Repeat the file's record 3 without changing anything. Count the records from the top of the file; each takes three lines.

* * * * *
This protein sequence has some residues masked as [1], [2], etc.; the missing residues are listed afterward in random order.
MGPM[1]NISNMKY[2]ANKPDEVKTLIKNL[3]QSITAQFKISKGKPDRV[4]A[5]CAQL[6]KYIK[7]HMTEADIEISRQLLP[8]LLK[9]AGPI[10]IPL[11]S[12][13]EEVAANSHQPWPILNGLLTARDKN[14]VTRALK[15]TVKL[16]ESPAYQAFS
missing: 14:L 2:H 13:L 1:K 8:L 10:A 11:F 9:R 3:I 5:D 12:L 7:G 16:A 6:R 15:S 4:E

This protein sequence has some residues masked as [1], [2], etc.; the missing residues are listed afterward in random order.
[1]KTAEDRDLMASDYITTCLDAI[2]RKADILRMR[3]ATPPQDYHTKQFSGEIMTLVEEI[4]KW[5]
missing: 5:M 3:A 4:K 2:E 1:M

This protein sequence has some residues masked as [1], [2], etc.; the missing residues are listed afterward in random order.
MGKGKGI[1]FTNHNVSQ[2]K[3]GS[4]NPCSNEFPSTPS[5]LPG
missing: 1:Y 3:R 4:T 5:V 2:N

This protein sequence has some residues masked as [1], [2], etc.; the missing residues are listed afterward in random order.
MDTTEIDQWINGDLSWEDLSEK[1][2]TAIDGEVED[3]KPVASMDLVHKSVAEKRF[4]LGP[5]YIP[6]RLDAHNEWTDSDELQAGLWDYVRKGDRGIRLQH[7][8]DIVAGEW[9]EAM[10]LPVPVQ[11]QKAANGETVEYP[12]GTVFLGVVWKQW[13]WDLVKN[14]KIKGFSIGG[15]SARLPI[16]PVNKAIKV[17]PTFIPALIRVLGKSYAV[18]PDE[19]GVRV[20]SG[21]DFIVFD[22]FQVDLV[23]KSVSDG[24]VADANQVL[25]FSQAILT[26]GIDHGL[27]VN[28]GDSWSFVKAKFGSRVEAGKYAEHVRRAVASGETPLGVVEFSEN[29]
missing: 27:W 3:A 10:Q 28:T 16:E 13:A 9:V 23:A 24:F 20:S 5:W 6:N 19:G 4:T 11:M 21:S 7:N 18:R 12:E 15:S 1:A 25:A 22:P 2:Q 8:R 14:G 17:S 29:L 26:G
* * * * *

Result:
This protein sequence has some residues masked as [1], [2], etc.; the missing residues are listed afterward in random order.
MGKGKGI[1]FTNHNVSQ[2]K[3]GS[4]NPCSNEFPSTPS[5]LPG
missing: 1:Y 3:R 4:T 5:V 2:N